Although the food was good that night, their cleanliness was not. Alex and I both got what I dubbed “Ho Chi Minh’s Revenge” or food poisoning. We were out for the count the next day, greatly regretting our choices at the Vietnamese buffet. The next day we took the normal road to the waterfall and rode on solid pavement the whole way there. The drive to the waterfall was only 2 hours, and it was the most impressive waterfall I had ever seen. Complete with buffalo cooling off in the water and a Vietnamese man fishing off the top of the falls, the scene was perfect. Literally on the Chinese-Vietnamese border, one side of the falls was catered to Chinese tourists and the Vietnam side wasn’t catered to much. There were significantly fewer people on the Vietnamese side of the waterfall which, made it easy to find a nice swimming hole in between the falls. We spent another full day in Cao Bang, as Alex still wasn’t feeing well. 8 hours on a motorcycle, that is literally falling apart, didn’t sound like the best cure for an upset stomach.
The next day we all woke up refreshed and finally left Cao Bang. Our next destination was Meo Vac. The drive was by far the highlight of the day. The landscape, at the beginning of the 75 kilometer drive, transformed from tall limestone karsts to fairly dry terraced rice paddies. Both were comprised of the same vegetation however, the further north we drove, the less vegetation there was. The karst slowly morphed into steep mountain passes. The morphing mountains were chiseled into perfectly terraced rice fields. Around 15 kilometers outside of Meo Vac, pine trees began to appear on the hillside. The smell of pine and the mountain air was a nice reminder of home. Meo Vac was a fairly unexciting town. Settled between hills, the town took up no more than 4 square kilometers.
The next day on the road was by far the longest, time-wise, we had experienced. With 170 kilometers ahead of us, the destination was Ha Giang with a small pit stop at the northernmost tip of Vietnam.
The scenery for entire drive was fairly dry with more terraced hillsides. The road carved through small agricultural villages. The villagers were dressed in traditional Vietnamese clothing. The vibrant colored clothes were fairly simple and all appeared to be handmade. These small sections in the North were the only places I had seen “traditional” Vietnamese life. Away from smartphones, Internet, and pop culture these small villages appeared to be the last frontier of the old school Vietnamese (for reference, these are observations I gathered from a quick drive through the few towns we drove through). Adding to the excitement of our trip, I managed to slide out on my motorcycle. Lucky to just have some minor road rash, my attention quickly shifted to my bike. Hoping the delicate transportation device wasn’t broken I tried to start it. The familiar unrhythmic purr of my Chinese knockoff motorcycle was a receiving sound to hear. With a few stomps, I rebent my foot pad in place and I was back on the road. Eight hours had passed and we finally made it to Ha Giang. We were the only white people we saw in this town, a pattern that had stayed constant since leaving Cao Bang.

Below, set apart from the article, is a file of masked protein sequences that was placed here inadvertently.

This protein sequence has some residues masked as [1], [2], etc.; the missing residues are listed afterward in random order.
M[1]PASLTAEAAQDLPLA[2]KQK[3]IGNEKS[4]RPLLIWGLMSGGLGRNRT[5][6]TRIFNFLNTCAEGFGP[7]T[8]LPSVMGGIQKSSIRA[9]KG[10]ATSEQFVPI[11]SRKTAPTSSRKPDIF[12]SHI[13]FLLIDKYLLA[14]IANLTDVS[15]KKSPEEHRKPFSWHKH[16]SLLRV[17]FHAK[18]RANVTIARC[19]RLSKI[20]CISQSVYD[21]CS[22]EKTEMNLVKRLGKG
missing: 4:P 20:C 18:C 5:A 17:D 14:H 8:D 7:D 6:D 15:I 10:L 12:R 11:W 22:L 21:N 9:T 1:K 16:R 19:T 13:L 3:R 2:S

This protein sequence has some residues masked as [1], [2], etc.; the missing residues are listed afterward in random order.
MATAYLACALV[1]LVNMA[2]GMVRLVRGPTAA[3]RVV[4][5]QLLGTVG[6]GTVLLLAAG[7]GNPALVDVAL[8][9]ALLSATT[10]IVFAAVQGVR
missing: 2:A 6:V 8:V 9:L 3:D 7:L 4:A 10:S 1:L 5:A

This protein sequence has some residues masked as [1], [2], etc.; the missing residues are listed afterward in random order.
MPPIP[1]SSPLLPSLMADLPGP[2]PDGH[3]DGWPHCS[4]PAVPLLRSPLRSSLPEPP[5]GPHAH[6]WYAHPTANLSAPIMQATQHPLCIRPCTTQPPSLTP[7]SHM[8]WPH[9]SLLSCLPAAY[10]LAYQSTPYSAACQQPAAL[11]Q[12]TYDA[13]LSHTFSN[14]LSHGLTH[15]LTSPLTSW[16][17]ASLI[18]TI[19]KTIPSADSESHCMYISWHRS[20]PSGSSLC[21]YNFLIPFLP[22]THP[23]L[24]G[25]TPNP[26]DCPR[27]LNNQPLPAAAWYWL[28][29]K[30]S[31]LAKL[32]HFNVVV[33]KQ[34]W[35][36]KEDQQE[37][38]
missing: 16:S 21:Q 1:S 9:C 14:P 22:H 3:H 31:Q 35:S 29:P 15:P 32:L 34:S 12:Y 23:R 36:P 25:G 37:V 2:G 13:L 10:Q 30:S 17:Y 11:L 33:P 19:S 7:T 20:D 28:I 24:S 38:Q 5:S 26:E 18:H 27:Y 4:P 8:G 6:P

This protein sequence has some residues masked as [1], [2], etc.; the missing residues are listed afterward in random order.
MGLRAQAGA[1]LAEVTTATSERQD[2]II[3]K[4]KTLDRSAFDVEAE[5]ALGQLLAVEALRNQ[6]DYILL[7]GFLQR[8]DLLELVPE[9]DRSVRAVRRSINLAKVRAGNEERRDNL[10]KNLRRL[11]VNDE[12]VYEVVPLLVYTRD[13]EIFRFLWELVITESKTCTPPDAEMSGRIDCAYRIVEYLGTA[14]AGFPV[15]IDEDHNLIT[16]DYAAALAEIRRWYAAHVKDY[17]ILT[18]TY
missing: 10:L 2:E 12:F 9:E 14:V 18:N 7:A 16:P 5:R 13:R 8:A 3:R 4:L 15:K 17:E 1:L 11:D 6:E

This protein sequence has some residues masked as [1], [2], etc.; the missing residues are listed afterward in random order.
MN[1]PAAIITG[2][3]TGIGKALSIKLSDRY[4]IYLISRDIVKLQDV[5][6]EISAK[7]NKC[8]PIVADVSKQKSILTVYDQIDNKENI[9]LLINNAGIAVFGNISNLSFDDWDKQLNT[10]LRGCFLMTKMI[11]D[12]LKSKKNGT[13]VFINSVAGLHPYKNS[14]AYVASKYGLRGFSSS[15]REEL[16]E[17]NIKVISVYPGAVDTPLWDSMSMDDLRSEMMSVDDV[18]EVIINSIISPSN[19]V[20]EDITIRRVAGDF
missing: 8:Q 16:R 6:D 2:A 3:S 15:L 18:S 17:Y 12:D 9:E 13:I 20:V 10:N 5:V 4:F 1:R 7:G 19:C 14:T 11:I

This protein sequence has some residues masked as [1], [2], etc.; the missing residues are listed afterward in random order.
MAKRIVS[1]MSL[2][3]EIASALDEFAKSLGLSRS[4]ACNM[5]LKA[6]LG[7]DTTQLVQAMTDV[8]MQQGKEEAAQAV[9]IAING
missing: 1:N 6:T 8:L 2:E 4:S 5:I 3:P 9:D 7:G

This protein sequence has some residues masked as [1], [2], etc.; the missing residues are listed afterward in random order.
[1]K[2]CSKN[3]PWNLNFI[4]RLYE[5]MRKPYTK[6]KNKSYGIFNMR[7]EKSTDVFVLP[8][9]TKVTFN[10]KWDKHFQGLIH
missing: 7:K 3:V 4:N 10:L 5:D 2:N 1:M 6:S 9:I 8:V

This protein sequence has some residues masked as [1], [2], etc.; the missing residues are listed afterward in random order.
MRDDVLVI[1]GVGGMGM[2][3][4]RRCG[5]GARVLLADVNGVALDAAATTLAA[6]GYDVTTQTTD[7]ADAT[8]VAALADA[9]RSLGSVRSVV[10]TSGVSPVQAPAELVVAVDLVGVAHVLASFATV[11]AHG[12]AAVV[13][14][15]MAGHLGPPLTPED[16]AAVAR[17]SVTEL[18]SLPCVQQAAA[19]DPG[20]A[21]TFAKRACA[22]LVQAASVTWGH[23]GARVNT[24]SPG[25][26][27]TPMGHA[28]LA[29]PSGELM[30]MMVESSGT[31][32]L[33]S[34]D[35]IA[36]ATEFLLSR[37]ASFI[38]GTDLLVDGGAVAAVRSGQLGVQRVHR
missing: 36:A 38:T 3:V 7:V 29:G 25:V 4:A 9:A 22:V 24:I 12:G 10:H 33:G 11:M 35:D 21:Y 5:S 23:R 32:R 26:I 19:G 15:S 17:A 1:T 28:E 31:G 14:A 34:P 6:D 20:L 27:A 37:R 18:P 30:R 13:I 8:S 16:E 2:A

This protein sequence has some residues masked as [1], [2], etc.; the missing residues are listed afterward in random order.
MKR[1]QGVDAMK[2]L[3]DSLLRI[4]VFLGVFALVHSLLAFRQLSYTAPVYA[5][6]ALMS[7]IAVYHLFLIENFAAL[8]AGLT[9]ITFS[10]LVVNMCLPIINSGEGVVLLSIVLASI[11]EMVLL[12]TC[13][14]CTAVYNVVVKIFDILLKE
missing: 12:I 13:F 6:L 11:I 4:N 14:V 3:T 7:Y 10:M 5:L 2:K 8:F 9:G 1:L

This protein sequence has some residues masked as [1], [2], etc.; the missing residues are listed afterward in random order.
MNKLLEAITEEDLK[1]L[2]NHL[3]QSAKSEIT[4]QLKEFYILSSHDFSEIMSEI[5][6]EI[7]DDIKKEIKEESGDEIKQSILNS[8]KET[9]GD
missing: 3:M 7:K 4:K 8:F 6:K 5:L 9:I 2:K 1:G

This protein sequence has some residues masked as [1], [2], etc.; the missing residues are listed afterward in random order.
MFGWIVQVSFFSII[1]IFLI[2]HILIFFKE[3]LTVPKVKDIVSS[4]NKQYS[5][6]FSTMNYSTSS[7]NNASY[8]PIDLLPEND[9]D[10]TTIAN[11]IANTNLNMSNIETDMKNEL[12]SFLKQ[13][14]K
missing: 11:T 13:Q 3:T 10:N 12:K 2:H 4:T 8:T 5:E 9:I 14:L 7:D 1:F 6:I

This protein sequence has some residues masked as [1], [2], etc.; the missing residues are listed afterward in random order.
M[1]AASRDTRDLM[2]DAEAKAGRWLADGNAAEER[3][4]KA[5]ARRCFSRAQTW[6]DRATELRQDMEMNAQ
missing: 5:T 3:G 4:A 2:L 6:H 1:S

Our two nights in Ha Giang were spent relaxing, writing, reading. During our only fully day there, Alex and I went to explore a cliff we saw along the river to see if it was scalable. When we arrived, we were greeted by about 20 Vietnamese locals on land and 6 in the river. The swimming locals were spearfishing in the river. Immediately, we turned around to grab goggles with hopes of joining the fish hunt. Although we never got to hold the speargun, we swam in the river following the locals as they dove down and hunted fish. I was blown away by the sheer quantities and sizes of fish they were lugging out of the river. This river was no more than 50 feet across and 10 feet deep. The fish were one to two feet long and ranged from 10 – 15 pounds. These Vietnamese men had easily shot 10 of these fish. The spearguns were a homemade entanglement of wood, rubber, and metal. Their goggles were made up of glass and a metal clamp. The clamp secured the glass to tire tubing. This created the water tight seal around the face and head band. After spectating the fishing event, we climbed on the rocks for a bit but the mud and lack of physical activity for the last 2 months made this activity very difficult for me. On top of this, Alex spotted a snake in the water. After a quick swim, the snake entered it home in the rocks. And that instantly concluded our climbing adventure.
The next day we set out for a 2 day journey to Sapa, a popular tourist destination that is comprised of many small tribal villages. Our goal the first day was to drive to the town of Coc Pai. This is by far my favorite named Vietnamese town. I don’t know exactly how the Vietnamese pronounce the name of the town, but we all knew how we wanted to pronounce it. The drive to Coc Pai was beautiful. The dry, high desert, the landscape quickly shifted back into lush green rice paddies and farms. Rivers and creeks were scattered throughout the valley and hills making the 116 kilometer trip one of my favorites of the trip. We arrived in Coc Pai, parked our motorcycles, and drank a few $1.50 pitchers of beer with some locals. The most entertaining part of the town was the food they served. We had been exposed to dog being served throughout Northern Vietnam but never as blatantly as in Coc Pai. It is very common in Vietnam to have a photo of the meat you serve on a sign in front of your restaurant. Chickens, pigs, fish, duck, and cows are the standard. Not in Coc Pai. Golden Retrievers and German Shepherds littered the signs in the town.
Our drive from Coc Pai to Sapa was fairly uneventful. It was cold, with rain at times, and the occasional crack of thunder kept us awake. The trip wasn’t complete with another bike breakdown, Alex’s clutch cable broke again. However, we made it to Sapa in one piece. Sapa is nestled at the foot of Mt. Fansipan, the tallest mountain in the Indochina region. We plan on spending a few days here before heading back to Hanoi to pawn our bikes off to the next backpackers looking to make the long trip through Vietnam.